Information Systems

Additional Department

Instructional Technology

Document Type


Publication Date

Fall 10-2017

Embargo Period



Distance learning has altered the landscape of higher education, and the rapid proliferation of online courses and programs present new challenges for both faculty and administrators. The literature suggests that faculty must have a wide range of technical and pedagogical skills to be successful online teachers (Betts, 2009; Koehler, Mishra, & Yahya, 2007; Puzziferro & Shelton, 2009). To ensure quality and consistency of online courses, many universities have adopted an industry-standard, quality assurance review framework. In this case, faculty members are required to attend a basic professional development seminar outlining the parts of the rubric and the submission and review process. The study attempts to answer the question: To what extent does the use of an industry-standard, quality assurance rubric for online course evaluation generate any noticeable transformation in the instructional practices of college faculty members? Using the theoretical lens of Transformative Learning Theory (Mezirow, 1991), a qualitative document analysis (Bowen, 2009) was used to examine the Quality Matters™ reviews of 32 online courses. Findings show a high degree of consistency within the course designs, solid alignment between learning outcomes, assignments, and assessments, and standard elements within the course presentations. Using an industry-standard rubric is a good first step for faculty development, but it is not sufficient to produce significant and transformational changes in online teaching practices. The authors suggest a stronger focus on professional development that requires systematic reflection on the design, development, and delivery processes as a way to transform instructional practice.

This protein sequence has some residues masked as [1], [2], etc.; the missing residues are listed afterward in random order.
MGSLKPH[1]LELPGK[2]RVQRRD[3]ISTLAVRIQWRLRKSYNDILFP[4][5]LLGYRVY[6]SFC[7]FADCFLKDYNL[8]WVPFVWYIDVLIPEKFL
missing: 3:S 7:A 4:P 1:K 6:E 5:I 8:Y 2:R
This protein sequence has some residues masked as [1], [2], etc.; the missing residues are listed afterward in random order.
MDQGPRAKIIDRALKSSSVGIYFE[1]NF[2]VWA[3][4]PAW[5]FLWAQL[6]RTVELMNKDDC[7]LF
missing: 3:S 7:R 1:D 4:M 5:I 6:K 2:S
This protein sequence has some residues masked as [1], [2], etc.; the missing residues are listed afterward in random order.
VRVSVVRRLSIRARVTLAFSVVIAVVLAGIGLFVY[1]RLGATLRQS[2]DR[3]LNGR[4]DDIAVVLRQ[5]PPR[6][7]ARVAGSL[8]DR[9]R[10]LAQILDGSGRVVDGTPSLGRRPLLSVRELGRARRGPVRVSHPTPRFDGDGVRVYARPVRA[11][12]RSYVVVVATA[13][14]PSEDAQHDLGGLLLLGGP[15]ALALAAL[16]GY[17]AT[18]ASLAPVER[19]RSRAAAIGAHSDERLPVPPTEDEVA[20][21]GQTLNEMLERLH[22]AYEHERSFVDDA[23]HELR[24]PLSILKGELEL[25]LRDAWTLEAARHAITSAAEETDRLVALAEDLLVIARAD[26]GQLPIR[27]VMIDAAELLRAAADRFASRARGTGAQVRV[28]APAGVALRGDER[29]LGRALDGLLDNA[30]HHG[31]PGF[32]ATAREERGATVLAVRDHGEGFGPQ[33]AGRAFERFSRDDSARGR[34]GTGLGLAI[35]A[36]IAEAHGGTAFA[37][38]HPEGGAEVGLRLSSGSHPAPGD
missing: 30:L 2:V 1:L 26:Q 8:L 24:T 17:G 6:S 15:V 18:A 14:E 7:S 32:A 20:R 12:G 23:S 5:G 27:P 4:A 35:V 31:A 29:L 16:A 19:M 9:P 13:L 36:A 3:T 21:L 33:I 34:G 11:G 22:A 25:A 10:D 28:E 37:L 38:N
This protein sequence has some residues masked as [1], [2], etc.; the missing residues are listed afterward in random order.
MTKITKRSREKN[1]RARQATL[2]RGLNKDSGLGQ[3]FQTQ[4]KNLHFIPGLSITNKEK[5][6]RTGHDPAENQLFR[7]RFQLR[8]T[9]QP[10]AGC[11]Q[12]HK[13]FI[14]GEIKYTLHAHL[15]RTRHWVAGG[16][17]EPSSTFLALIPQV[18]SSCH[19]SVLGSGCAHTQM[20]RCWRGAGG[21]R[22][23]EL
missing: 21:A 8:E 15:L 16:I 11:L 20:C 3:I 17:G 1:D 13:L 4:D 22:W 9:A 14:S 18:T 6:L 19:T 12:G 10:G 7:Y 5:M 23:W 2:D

Journal Title

International Journal on E-Learning





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